John O’Leary, the former Ryder Cup player, European Tour winner and member of the European Tour Board of Directors, has died at the age of 70.
The Irishman played on the European Tour for more than two decades, winning twice including famously at the 1982 Irish Open at Portmarnock Golf Club.
O’Leary turned professional in 1970, following an impressive amateur career which included a win in the South of Ireland Championship.
His rookie European Tour season came in 1972 and he made a total of 332 appearances on the tour, which included two wins. In 1975, O’Leary became the eighth player from the island of Ireland to play The Ryder Cup – playing four matches as Great Britain and Ireland were defeated at Laurel Valley Golf Club, Pennsylvania, USA.
His case for a place on Bernard Hunt’s Ryder Cup team was helped by his first professional victory earlier that year on the South Africa Tour’s Royal Swazi Sun Open, as well as a runner-up finish at the 1975 Open de France.
The Dubliner’s maiden European Tour triumph came a year later at the 1976 Greater Manchester Open, finishing three shots clear of South Africa’s John Fourie at Wilmslow Golf Club in Cheshire, England.
The crowning moment of his individual career, however, undoubtedly came at the 1982 Irish Open, when he became just the fourth Irishman to win the historic national open – overcoming Maurice Bembridge by one stroke at Portmarnock Golf Club, where the star-studded field included Sir Nick Faldo, Bernhard Langer and O’Leary’s close friend Sam Torrance.
The next home win at an Irish Open would come exactly 25 years later, when three-time Major winner and current Ryder Cup Captain Padraig Harrington lifted the trophy, a moment that filled O’Leary with great pride as he watched from the sidelines and presented the trophy.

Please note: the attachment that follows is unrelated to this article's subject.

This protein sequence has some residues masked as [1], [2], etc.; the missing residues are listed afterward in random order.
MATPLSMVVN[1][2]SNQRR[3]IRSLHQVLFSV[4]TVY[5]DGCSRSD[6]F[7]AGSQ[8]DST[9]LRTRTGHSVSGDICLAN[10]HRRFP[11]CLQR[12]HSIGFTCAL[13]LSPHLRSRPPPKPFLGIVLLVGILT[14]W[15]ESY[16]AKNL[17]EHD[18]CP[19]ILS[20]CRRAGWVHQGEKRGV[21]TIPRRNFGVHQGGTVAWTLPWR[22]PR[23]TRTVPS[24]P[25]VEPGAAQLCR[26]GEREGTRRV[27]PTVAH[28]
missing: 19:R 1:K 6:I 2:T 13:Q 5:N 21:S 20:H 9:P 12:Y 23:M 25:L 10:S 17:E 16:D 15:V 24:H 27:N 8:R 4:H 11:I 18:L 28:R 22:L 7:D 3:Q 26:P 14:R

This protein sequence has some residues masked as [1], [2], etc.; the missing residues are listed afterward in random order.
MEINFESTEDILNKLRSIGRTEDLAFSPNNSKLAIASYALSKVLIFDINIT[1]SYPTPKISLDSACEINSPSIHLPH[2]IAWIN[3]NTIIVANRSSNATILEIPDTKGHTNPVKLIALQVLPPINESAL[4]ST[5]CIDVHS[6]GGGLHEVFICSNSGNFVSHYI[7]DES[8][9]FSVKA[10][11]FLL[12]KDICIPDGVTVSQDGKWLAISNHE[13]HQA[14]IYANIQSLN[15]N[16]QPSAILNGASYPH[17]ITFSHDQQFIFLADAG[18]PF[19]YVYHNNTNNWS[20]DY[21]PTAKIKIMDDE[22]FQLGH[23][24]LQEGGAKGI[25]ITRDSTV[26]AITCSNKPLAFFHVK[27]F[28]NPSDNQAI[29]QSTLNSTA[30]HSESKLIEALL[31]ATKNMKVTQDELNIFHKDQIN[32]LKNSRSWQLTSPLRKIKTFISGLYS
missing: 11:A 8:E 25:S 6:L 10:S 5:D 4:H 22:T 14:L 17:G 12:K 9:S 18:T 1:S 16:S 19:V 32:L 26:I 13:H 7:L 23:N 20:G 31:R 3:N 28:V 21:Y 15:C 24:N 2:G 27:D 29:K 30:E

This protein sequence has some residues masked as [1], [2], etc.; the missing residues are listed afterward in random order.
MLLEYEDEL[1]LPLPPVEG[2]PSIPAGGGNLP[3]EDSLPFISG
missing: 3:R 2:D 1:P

O’Leary retired as a touring professional in 1989, but his contribution to the European Tour would not end there.
He had joined his former mentor John Jacobs – regarded as the founding father of the European Tour – on the Board of Directors in 1985, having previously chaired the Tournament Players Committee during his playing career. He sat in his last Board meeting in March 2019.
O’Leary, known for his friendly demeanor and storytelling, was credited as having played a significant part in bringing The Ryder Cup to Ireland for the first time in 2006, when The K Club hosted a European triumph under the captaincy of Ian Woosnam.
Keith Pelley, European Tour Chief Executive, said: “John made a huge contribution to the evolution of the European Tour, firstly as a successful player and then as a long-serving member of the Tour’s Board of Directors.
“Above all he loved our game. That’s the one thing I always remember about John - how much he loved golf and what it gave him and his family. He was always telling stories and he was a true ambassador for our sport. We will sorely miss him, and our thoughts are with his family and friends.”
Former Ryder Cup Captains Torrance and Paul McGinley among those to pay tribute to O’Leary after his passing
“If you need anything or if I can help you just ask me. I’m sure that you are going to have a great career”... my first week on tour and the first words John Oleary said to me. Pure class RIP Johno https://t.co/2LjJO8qq9P— Peter Baker (@peterbakergolf) March 26, 2020
More sad news in the passing of my friend and fellow Irishman ‘Jonno ‘ O Leary - always a dedicated follower of fashion and all round great guy - what a year 2020 has been so far starting on Jan 2 with Edinburgh Jimmys passing - be lucky everybody in these uncertain times 🍀 pic.twitter.com/PJXSaJ0FtL— Paul McGinley (@mcginleygolf) March 26, 2020
So sorry to hear of the passing of a legend of Irish golf John O’Leary. He always had a kind word to say and gave you advice without preaching. He was a larger than life character whose stories will live on. May he Rest In Peace. @EuropeanTour— Padraig Harrington (@padraig_h) March 26, 2020
Very sad!— Thomas Bjorn (@thomasbjorngolf) March 26, 2020
John was always fantastic company.
Spoke to John not so long ago. Helped me at the start of my professional career. RIP J. 💪🏻 pic.twitter.com/2KH86jrs9T— Matt Wallace (@mattsjwallace) March 26, 2020
Very sad today to hear of the passing of John O’Leary, he was always such a great advocate of women’s golf. A man who would do anything to help anyone, I was lucky to have known him.— Henni Zuel (@hennizuel) March 26, 2020
When this is all over I’ll have a drink in The Albert for you Jonno!